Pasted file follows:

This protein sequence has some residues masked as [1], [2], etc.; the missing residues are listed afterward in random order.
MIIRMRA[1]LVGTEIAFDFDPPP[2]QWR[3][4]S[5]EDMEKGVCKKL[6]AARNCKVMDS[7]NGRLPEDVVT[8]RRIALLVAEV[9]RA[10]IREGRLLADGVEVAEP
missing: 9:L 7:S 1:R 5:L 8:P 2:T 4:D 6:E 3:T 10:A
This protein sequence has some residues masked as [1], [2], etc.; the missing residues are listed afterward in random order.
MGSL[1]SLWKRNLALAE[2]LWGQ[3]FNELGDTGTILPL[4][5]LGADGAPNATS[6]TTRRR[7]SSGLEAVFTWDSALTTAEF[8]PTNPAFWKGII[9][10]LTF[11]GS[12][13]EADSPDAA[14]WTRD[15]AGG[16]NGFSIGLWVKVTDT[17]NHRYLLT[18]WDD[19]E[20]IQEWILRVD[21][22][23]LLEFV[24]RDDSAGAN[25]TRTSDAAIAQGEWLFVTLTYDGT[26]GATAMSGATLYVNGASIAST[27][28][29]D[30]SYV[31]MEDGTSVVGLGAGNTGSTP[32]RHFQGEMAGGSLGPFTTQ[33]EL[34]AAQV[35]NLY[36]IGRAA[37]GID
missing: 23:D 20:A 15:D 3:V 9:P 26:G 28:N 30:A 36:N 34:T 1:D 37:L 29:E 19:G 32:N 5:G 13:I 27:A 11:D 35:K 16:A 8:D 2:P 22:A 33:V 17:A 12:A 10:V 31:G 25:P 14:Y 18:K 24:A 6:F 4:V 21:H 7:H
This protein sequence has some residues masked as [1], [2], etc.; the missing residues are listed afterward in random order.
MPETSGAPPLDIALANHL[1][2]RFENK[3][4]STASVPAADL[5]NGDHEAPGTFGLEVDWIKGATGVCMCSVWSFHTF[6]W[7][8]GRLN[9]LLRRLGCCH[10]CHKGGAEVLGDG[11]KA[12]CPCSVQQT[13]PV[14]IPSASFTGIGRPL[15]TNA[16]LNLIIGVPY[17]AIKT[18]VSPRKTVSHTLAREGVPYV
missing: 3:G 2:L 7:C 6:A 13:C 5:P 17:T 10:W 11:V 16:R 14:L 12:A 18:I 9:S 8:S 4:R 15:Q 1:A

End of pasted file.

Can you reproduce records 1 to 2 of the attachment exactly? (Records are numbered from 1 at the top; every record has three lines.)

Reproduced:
This protein sequence has some residues masked as [1], [2], etc.; the missing residues are listed afterward in random order.
MIIRMRA[1]LVGTEIAFDFDPPP[2]QWR[3][4]S[5]EDMEKGVCKKL[6]AARNCKVMDS[7]NGRLPEDVVT[8]RRIALLVAEV[9]RA[10]IREGRLLADGVEVAEP
missing: 9:L 7:S 1:R 5:L 8:P 2:T 4:D 6:E 3:T 10:A
This protein sequence has some residues masked as [1], [2], etc.; the missing residues are listed afterward in random order.
MGSL[1]SLWKRNLALAE[2]LWGQ[3]FNELGDTGTILPL[4][5]LGADGAPNATS[6]TTRRR[7]SSGLEAVFTWDSALTTAEF[8]PTNPAFWKGII[9][10]LTF[11]GS[12][13]EADSPDAA[14]WTRD[15]AGG[16]NGFSIGLWVKVTDT[17]NHRYLLT[18]WDD[19]E[20]IQEWILRVD[21][22][23]LLEFV[24]RDDSAGAN[25]TRTSDAAIAQGEWLFVTLTYDGT[26]GATAMSGATLYVNGASIAST[27][28][29]D[30]SYV[31]MEDGTSVVGLGAGNTGSTP[32]RHFQGEMAGGSLGPFTTQ[33]EL[34]AAQV[35]NLY[36]IGRAA[37]GID
missing: 23:D 20:A 15:D 3:V 9:P 26:G 28:N 30:A 36:N 34:T 1:D 37:L 29:E 19:G 32:N 5:G 13:I 27:A 11:D 35:K 16:A 8:D 2:P 22:A 33:V 17:A 12:A 10:V 31:G 25:P 14:Y 18:K 24:A 6:F 4:V 21:H 7:H